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UW and Morgridge Center alumnus Alan Paberzs makes public service a career
Posted Jul 08, 2015
“I feel like the Morgridge Center is the place to get excited about giving back.”
Alan Paberzs’ first significant brush with public service and social justice at UW-Madison was during his sophomore year on an Alternative Spring Break trip in 2001. Ever since that week spent repairing hurricane-damaged homes, he’s really never stopped living a service-minded mission.
Ten years removed from his time on campus, Alan has built a career inspired by the Wisconsin Idea and guided by his time spent with the Morgridge Center for Public Service.
“I didn’t want my college experience to be limited to the classroom,” Alan says today. “I really wanted to feel involved and connected to the community, especially locally in Madison.”
As a junior, Alan was hired as a service-learning fellow at the Morgridge Center. He provided support for faculty teaching and for the students enrolled in service-learning courses across campus.
At the same time, the Ann Arbor, Michigan, native enrolled in Political Science 425: Citizenship, Democracy and Difference, a service-learning class taught by Professor Kathy Cramer — now the Morgridge Center’s director.
“And Kathy is one of those professors who you never forget,” Alan says. “She just was a very powerful influence in my undergraduate career, more by helping to connect the dots and making me know I really wanted experiential education to be part of my career.”
Alan also credits former Morgridge Center director Mary Rouse and current associate director Randy Wallar for their continual support throughout his entire college career.
A Service-based Identity
Today, Alan says the Morgridge Center allowed him to develop a “service-based identity.”
“When I was looking for my first job out of school, the two things that I was looking for that were consistent with my sort of personal values that I needed to find at my first job were an organization that’s committed to doing social justice and that practices experiential education in some way,” Alan says.
Armed with a bachelor’s degree in social welfare from the School of Social Work and a master’s in public policy analysis from the La Follette School, Alan set off from Madison in 2005 in search of just such a job.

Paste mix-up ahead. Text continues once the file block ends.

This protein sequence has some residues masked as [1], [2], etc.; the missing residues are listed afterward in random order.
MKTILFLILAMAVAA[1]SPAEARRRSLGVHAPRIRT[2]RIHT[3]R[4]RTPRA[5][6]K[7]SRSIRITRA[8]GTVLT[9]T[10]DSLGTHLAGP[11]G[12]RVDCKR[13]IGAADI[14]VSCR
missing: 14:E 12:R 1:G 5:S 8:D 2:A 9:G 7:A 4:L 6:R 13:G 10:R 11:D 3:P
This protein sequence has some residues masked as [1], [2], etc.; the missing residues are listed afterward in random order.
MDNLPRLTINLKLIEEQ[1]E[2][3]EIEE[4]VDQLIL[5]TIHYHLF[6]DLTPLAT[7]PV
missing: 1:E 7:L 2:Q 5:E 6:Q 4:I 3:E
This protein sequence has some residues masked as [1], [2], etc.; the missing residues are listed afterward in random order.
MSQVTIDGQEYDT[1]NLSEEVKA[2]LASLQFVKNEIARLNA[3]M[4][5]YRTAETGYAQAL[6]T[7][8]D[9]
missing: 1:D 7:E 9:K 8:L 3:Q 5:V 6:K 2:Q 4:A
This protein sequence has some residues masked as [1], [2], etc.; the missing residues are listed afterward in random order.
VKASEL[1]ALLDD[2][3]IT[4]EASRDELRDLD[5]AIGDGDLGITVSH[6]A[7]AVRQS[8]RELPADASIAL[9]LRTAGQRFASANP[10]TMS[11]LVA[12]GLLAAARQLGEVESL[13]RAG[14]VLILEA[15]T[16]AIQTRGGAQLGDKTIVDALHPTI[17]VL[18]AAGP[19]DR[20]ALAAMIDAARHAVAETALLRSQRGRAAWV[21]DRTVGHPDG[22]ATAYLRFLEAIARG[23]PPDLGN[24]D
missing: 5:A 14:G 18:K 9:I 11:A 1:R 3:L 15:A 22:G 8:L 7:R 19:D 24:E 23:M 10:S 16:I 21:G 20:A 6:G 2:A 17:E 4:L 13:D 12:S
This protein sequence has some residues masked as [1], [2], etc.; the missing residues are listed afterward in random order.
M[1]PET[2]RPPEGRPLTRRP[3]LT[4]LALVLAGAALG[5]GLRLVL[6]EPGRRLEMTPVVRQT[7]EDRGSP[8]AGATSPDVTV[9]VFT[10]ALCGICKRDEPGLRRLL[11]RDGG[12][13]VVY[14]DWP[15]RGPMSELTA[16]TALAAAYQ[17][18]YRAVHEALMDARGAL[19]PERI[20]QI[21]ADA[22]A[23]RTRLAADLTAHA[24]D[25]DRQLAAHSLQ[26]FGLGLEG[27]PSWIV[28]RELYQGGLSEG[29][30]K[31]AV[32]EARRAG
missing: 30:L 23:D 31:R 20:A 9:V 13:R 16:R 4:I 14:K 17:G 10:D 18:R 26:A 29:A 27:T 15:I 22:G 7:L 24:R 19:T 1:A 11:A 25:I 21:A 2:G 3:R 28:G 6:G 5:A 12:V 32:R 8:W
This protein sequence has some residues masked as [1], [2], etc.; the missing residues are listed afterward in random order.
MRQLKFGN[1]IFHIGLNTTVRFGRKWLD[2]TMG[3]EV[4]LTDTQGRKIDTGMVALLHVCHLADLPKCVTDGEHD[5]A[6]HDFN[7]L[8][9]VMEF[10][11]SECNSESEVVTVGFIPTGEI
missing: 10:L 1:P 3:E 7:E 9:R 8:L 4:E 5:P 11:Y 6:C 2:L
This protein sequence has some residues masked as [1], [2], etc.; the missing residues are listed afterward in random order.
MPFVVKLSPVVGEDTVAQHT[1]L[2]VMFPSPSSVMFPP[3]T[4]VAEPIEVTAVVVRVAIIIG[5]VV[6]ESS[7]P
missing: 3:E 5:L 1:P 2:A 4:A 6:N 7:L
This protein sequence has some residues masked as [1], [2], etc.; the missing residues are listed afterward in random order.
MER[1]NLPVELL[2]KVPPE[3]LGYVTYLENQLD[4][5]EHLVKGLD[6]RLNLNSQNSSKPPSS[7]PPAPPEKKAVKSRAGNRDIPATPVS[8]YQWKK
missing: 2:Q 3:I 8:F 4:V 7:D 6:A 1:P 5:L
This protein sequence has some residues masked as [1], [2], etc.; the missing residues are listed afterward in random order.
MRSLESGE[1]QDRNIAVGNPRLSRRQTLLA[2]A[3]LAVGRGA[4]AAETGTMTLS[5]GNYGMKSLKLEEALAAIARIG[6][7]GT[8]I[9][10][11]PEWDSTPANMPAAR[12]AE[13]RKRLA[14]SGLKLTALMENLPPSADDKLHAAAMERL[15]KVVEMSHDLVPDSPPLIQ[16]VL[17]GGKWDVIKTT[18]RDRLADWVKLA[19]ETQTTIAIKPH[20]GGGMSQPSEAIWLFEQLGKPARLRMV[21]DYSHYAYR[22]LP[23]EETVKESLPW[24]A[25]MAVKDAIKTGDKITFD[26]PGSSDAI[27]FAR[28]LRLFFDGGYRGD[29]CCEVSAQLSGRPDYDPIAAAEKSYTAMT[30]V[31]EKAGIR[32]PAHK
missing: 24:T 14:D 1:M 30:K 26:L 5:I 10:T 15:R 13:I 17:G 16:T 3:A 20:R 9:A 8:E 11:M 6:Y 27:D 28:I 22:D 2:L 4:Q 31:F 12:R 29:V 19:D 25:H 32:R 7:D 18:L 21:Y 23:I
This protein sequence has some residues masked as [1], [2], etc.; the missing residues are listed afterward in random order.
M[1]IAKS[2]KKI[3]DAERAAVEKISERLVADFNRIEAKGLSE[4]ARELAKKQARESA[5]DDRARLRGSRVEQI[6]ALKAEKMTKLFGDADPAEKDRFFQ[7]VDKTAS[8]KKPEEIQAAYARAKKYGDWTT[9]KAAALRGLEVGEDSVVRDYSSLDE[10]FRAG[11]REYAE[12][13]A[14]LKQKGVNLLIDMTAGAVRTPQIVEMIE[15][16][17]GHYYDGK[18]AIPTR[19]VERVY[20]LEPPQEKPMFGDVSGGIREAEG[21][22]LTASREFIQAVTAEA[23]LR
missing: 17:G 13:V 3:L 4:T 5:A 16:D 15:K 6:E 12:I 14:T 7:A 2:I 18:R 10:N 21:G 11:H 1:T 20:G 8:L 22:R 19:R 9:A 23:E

And it was Bucky who gave him a big break.
“I found out about the job through a connection: my best friend, who was a Bucky. His dad was a lawyer in Chicago, and he offered to pass my resume on.”
Alan’s resume landed on the desk of the dean of Northwestern University’s School of Law in Chicago. He was surprised when, two weeks later, he received a call about a position as director of financial operations at the Bluhm Legal Clinic at Northwestern.
The clinic helps to train skilled, ethical, and reform-minded lawyers while also providing legal services to underserved and underrepresented populations. Alan took the job, and, for seven years, it allowed him to use the skills he learned at UW-Madison while also living out his values.
“And then seven years out, there was a new dean,” Alan says. “And the new dean said the clinic has always done terrific work, but they don’t do a very good job of getting the word out about its amazing work.”
So Alan was hired in the new position of director of development to be a sort of alumni ambassador to work with alumni and donors to let them know what’s going on with the clinic — a role he’s held now for three years.
“So it’s the perfect kind of manifestation of the Wisconsin Idea,” Alan says. “The boundaries of the classroom here are clearly not limited. The campus community in Chicago extends across the country, across the world. I’m just proud to be part of that.”
And Alan continues to give back beyond his hours at the office, serving on a number of nonprofit boards and as chair of the Wisconsin Alumni Association: Chicago Chapter from 2011 to 2013.
That’s all part of Alan’s passion for public service and the Wisconsin Idea that has only grown stronger beyond the campus borders as a UW-Madison alumnus.
“Without the Morgridge Center, I wouldn’t have been prepared both professionally or personally for a career,” Alan says. “It’s been a great experience, and it truly all started at the Morgridge Center.”